Featured Post

Welcome to the Forensic Multimedia Analysis blog (formerly the Forensic Photoshop blog). With the latest developments in the analysis of m...

Friday, March 28, 2008

Adobe Photoshop Express

I got a note asking about the new Adobe Photoshop Express beta that's available (click here to check it out).

It seems to me to be like an on-line, flash driven version of Elements. With that in mind, and the fact that it's free to try, would likely make it attractive to some users. But, with everything that's free ... check the fine print.

Here's Section 8 of the Terms and Conditions:

8. Use of Your Content. 

1. Adobe does not claim ownership of Your Content. However, with respect to Your Content that you submit or make available for inclusion on publicly accessible areas of the Services, you grant Adobe a worldwide, royalty-free, nonexclusive, perpetual, irrevocable, and fully sublicensable license to use, distribute, derive revenue or other remuneration from, reproduce, modify, adapt, publish, translate, publicly perform and publicly display such Content (in whole or in part) and to incorporate such Content into other Materials or works in any format or medium now known or later developed. 

2. “Publicly accessible” areas of the Services are those areas of the Adobe network of properties that are intended by Adobe to be available to the general public. However, publicly accessible areas of the Services do not include Services intended for private communication or areas off the Adobe network of properties such as portions of World Wide Web sites that are accessible via hypertext or other links but are not hosted or served by Adobe.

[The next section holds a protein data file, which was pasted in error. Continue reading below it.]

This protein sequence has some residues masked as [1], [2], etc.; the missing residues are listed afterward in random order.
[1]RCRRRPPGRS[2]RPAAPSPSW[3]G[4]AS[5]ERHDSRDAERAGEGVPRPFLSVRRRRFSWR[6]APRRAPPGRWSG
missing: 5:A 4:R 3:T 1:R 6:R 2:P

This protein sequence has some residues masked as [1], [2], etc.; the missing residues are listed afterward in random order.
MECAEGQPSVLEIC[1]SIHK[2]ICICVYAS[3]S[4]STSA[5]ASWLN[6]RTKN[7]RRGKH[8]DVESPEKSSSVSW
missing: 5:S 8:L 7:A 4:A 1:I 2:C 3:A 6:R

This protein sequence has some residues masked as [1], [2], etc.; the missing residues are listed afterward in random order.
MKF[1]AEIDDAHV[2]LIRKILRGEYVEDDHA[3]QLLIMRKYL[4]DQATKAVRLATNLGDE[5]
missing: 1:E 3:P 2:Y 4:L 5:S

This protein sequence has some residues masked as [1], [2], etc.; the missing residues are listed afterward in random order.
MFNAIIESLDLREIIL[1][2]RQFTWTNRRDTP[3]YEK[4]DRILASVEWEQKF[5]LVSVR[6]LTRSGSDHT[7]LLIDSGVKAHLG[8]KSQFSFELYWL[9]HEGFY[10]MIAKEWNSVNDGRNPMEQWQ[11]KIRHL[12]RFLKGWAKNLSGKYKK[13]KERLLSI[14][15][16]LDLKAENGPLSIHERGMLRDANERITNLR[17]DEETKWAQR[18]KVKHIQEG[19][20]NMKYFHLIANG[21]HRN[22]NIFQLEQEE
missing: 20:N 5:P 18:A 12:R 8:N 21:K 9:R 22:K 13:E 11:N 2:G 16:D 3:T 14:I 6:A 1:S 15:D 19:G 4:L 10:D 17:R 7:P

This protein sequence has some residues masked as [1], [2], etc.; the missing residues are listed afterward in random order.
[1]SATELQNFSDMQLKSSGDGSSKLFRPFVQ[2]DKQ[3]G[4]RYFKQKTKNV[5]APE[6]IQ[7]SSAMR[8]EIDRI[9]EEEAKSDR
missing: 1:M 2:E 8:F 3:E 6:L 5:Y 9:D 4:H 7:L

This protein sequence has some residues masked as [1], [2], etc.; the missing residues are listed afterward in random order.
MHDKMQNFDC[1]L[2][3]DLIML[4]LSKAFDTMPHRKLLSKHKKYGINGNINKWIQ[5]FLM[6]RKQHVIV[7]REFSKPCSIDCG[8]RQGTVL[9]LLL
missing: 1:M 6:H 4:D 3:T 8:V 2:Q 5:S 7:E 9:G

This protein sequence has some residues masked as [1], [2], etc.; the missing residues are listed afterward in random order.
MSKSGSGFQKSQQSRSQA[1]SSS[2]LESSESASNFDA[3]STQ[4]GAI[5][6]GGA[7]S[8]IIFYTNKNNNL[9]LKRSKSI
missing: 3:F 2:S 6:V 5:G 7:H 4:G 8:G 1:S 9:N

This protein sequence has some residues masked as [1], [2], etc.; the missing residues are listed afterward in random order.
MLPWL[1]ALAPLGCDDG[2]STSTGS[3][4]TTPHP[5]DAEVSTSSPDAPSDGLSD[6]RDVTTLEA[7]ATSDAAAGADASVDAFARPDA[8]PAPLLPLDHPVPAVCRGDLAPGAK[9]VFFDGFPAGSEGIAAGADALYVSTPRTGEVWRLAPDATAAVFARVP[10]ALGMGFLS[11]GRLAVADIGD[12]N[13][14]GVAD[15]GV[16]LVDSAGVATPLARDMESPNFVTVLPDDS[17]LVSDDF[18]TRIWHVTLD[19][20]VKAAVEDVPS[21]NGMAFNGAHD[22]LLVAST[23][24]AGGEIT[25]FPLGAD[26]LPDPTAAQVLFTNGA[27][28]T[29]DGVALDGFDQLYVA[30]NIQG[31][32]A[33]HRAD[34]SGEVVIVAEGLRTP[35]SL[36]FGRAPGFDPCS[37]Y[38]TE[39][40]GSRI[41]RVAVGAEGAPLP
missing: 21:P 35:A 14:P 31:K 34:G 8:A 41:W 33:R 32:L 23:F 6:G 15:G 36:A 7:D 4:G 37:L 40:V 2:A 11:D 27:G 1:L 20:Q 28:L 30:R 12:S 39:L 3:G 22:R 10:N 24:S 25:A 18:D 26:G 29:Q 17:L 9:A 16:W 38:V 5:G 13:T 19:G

In other words, you might not want to use this service for case work.

Other than that issue, check it out with your private stuff. Another tool is another tool.

Perspective and Sharpness

Here is a link to an interesting article from Sinar about view cameras and perspective / sharpness. It deals with the issue with view cameras in mind, but some interesting questions can be drawn in relation to what we do with Photoshop.


Have you seen this DVR?

These pictures came in yesterday. Local detectives have this recorder and are looking for manufacturer information as there are no clear identifying marks or brand names to be found on this DVR. It appears to be a Linux based standalone.

If you can help with an ID, please use the link below to post a comment.


Wednesday, March 26, 2008

An interesting article on expert witnesses

Here's a link to an interesting article about expert witnesses with some helpful tips.

"Talk, don’t read. Your notes are not a
script, says Lewis. “Your goal is simply